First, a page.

As you might expect from an animal that is so evolutionarily distant from its nearest relatives, the tuatara also has some unique parasites to call its own. One of these is the tick Amblyomma sphenodonti (sometimes also called Aponomma sphenodonti), pictured here.
Like many ticks, A. sphenodonti are host-specific, spending all three of their life stages feeding on tuatara but dropping off into the soil in between stages.
So why should you care about tuatara ticks? Well, these ticks are evolutionarily distinct in their own right, and are actually quite rare – far rarer than the tuatara themselves.
The taxonomic history of the tuatara tick is a little complicated, so bear with me for a minute. The tuatara tick is “hard” tick in the family Ixodidae, and was originally named in the genus Aponomma, a group of ticks that predominately parasitise reptiles. However, a revision of the Aponomma genus placed some of the these species into a new genus Bothriocroton, and moved the rest, including the tuatara tick, into the existing genus Amblyomma. A few years ago, with the help of a keen undergraduate student, I did a small genetics study comparing the tuatara tick with both Bothriocroton and Amblyomma ticks and found that it’s actually not particularly closely related to either group (see the tree below – click on it to enlarge). The tuatara tick should probably actually be in its own genus, highlighting the fact that it has likely had a long evolutionary relationship with its evolutionarily distinctive host.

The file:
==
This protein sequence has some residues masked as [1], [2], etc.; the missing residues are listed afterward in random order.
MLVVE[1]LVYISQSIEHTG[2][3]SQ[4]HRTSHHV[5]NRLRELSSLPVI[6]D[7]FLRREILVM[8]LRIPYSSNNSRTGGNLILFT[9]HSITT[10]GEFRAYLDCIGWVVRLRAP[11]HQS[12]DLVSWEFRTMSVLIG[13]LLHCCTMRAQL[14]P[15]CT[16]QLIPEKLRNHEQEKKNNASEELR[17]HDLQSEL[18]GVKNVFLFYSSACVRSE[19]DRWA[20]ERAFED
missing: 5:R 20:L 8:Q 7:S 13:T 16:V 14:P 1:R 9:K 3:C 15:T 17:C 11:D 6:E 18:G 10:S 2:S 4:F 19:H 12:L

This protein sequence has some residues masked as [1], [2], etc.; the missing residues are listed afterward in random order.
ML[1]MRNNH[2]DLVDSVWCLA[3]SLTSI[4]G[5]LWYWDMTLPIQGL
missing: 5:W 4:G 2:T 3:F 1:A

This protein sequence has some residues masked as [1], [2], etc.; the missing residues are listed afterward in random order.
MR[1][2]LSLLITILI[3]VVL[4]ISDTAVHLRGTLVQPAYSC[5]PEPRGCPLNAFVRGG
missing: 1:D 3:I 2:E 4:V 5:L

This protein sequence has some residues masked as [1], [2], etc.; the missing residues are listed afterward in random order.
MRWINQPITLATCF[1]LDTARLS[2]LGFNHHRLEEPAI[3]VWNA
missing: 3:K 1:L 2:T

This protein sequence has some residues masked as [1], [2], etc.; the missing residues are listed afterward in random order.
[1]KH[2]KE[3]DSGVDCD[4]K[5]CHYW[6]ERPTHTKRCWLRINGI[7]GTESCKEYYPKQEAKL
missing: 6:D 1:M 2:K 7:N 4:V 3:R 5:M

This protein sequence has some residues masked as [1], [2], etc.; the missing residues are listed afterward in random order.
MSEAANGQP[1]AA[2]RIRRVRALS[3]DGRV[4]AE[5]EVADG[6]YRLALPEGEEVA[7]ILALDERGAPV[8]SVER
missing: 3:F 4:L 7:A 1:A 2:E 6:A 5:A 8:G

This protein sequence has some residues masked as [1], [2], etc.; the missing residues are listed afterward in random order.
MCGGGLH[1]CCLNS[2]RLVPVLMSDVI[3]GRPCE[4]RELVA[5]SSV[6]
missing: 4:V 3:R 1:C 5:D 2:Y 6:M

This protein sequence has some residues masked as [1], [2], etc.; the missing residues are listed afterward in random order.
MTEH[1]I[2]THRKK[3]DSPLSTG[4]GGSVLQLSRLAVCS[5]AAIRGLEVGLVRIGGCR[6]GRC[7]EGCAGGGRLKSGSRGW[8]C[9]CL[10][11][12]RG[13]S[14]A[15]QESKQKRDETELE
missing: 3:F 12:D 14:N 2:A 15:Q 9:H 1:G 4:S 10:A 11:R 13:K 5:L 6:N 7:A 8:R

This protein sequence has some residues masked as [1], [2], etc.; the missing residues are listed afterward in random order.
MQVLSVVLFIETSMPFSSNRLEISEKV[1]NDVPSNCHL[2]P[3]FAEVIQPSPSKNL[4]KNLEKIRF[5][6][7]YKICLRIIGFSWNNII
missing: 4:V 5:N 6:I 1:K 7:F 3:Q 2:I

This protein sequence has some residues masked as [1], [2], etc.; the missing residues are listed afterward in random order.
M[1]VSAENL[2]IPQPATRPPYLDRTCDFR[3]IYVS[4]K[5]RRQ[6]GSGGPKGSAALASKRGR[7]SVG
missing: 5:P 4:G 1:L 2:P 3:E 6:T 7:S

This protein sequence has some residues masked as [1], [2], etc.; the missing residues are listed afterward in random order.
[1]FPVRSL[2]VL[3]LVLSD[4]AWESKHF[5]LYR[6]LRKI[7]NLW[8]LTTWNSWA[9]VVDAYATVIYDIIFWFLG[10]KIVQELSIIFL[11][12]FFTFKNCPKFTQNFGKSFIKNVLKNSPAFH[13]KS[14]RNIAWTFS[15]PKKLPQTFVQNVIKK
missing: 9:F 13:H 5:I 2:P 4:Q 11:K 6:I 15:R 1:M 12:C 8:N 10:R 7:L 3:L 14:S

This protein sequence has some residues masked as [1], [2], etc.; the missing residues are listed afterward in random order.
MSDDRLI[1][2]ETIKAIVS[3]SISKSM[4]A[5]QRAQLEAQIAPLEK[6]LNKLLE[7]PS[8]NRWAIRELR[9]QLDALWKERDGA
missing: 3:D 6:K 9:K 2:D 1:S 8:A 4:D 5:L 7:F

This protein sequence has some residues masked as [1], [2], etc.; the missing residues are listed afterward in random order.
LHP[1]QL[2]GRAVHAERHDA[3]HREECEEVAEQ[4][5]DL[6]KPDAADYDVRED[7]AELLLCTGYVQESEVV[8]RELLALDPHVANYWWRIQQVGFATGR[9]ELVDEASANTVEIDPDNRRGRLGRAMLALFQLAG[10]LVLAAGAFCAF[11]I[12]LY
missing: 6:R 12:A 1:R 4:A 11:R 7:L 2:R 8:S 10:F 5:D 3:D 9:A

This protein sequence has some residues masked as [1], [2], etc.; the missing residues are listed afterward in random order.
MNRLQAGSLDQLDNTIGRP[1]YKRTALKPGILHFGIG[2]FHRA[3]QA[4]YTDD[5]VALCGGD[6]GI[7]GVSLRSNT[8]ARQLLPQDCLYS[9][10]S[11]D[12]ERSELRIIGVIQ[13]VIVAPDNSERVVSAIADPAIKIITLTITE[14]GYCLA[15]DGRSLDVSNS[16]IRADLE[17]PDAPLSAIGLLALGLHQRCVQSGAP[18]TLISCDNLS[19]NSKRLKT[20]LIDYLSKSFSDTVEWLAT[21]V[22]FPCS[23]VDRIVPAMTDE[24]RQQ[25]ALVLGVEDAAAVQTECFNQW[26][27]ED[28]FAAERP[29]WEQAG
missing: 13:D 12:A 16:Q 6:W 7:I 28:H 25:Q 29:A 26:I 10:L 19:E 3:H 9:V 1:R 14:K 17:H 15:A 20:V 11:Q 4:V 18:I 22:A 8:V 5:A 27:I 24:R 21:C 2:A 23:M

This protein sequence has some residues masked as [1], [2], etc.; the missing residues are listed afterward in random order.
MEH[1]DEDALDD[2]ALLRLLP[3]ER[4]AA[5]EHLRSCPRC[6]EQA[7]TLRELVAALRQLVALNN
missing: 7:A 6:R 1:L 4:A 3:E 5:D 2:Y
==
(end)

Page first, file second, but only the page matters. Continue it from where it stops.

Surveys carried out in the late 80s-early 90s found A. sphenodonti on only 8 out of 28 natural tuatara populations, and the Department of Conservation lists it as “Range Restricted” in its Threat Classification System. They are also virtually absent from populations established by translocations. This is partly because up until recently, the ticks were removed when animals were translocated. However for recent translocations, such as into the Zealandia wildlife sanctuary in Wellington, the ticks have been left on, but disappeared naturally within the months after the translocation. The most likely cause of the disappearance is the low density of tuatara in the new location, meaning that when a tick drops off a tuatara at the end of one of its life stages, finding a new host for the next life stage is difficult. This inability to find new hosts when they are at low densities may have also contributed to the demise of tick populations in the wild.
The case of the tuatara tick highlights how, when populations become endangered, their natural “flora and fauna” are also at risk. Parasites are the most diverse and species-rich metazoan group on earth, and form a highly important part of host ecosystems, so they deserve our conservation efforts just as much as their hosts.
Further reading: Miller HC, Conrad AM, Barker SC, and Daugherty CH (2007) Distribution and phylogenetic analyses of an endangered tick, Amblyomma sphenodonti. New Zealand Journal of Zoology, 34: 97-105.